Wondering how Apple's new iPhone 6s compares to its biggest rival on the Android side of the fence, the Samsung Galaxy S6? Let's take a look at how their features and specs match up.


The Galaxy S6 and its curved sibling, the Galaxy S6 edge, are both a little bigger than the new iPhone: the GS6 is 4 percent taller and 6 percent wider, while the GS6 edge is 3 percent taller and 4 percent wider.

The iPhone 6s is a bit thicker than last year's iPhone 6. That has the 6s measuring 4 percent thicker than the Galaxy S6 and just a hair thicker than the S6 Edge. Just remember that, relatively speaking, all three are very thin phones.


The iPhone 6s also measures 4 percent heavier than the GS6 and 8 percent heavier than the Edge. Like with thickness, though, those are still pretty minor differences.

Build (back)

No chintzy builds here: you get a premium aluminum design on the iPhone and a premium Gorilla Glass 4 backing on the Galaxy S6 pair.

... and, just a heads' up, for the categories where we show the Galaxy S6 without also showing the Edge, there aren't any differences between Samsung's two flagships.

Build (frame)

The unibody iPhone's aluminum backing wraps around to its sides, while the Galaxy S6's glass makes way for aluminum on its frame.

Color options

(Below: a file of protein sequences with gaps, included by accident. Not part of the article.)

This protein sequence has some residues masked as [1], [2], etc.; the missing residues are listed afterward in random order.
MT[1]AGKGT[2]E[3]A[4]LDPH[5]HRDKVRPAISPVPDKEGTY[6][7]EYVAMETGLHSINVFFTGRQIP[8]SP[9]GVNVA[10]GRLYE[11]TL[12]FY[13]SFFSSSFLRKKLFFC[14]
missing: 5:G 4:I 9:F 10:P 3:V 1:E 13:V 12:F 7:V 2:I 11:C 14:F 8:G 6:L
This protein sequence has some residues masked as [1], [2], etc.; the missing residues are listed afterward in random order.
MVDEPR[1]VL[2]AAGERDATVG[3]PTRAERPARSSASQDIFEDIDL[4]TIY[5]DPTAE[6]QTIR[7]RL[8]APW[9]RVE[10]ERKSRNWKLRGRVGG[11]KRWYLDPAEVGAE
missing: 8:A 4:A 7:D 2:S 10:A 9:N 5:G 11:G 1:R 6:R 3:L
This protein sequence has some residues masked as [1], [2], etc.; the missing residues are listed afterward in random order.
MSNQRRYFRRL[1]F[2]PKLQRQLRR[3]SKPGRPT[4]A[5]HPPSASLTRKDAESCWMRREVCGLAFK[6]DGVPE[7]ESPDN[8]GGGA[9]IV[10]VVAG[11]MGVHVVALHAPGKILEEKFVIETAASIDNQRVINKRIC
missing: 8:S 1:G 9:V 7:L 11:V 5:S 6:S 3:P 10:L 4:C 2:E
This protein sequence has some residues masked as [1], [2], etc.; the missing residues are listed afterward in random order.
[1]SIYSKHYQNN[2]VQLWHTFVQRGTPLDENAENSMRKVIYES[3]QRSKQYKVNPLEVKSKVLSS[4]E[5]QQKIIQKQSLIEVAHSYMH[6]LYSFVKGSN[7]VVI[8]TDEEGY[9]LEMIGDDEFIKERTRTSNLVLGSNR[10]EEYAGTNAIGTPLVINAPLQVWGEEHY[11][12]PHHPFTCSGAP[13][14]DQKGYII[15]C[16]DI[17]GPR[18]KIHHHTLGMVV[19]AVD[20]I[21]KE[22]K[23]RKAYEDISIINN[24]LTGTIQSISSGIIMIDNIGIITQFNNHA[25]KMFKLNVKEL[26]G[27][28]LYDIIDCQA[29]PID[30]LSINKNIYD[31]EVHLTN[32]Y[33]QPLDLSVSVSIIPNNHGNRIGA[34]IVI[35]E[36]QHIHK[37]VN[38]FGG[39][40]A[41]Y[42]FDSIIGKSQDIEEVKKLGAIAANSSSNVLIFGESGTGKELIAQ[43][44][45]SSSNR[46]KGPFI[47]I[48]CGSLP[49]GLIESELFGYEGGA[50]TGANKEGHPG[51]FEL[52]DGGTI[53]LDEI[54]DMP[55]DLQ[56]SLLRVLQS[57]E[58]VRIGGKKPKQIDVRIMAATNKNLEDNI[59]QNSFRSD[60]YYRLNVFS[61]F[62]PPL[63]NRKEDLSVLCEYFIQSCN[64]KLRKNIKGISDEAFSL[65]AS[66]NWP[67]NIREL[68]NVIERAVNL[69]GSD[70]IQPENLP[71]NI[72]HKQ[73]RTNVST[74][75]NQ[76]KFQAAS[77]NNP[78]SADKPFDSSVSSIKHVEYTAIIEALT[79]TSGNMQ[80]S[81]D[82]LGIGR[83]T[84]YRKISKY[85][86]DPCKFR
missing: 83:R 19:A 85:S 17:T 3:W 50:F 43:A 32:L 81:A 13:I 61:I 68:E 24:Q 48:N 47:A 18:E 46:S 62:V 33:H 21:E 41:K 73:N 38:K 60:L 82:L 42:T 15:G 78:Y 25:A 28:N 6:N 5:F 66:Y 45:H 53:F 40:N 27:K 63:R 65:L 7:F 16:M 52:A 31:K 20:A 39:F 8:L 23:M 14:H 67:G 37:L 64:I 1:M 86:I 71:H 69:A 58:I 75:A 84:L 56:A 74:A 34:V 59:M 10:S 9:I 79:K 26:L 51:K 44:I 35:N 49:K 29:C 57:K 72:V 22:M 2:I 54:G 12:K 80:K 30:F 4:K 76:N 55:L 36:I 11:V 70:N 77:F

Apple added a new rose gold color option this year, in addition to the three hues we saw in the 2013 and 2014 flagships.

Display size

As an "S"-year upgrade, the iPhone 6s sticks with the same display size we saw in last year's iPhone 6. That means the two Galaxy S6 phones still give you 18 percent more real estate.

Display resolution

The screens of the ultra-crisp GS6 pair come out 77 percent sharper, based on pixel density.

Display type

Nothing has changed here; we're looking at IPS vs. AMOLED.

"3D Touch" display

One of the iPhone 6s' big selling features is its new 3D Touch display. It takes the pressure-sensitive Force Touch we saw on the Apple Watch and latest MacBooks, and adds a third level of interaction: the screen will differentiate among a tap, regular press and deeper press.

At first glance, that might not sound like something you need on your phone. But Apple's examples of how it's implemented sound like it could be an innovative feature.

In some areas of iOS, a regular (first-level) press on the screen will give you what Apple calls a "Peek": a quick pop-up preview (for things like emails, website links and photo thumbnails).

... if that Peek was all you needed, then a lift of your finger would take you back to wherever you were (like your inbox, a web page or the camera app).

But if you wanted a deeper look at the pop-up content you just previewed, continue pressing harder into a "Pop": a full-screen view of the content.

This all sounds a little complex for the historically simple iOS, but it has the potential to let you do more within the confines of multitouch.

Fingerprint sensor

Both handsets have excellent, touch-based fingerprint sensors.

Mobile payments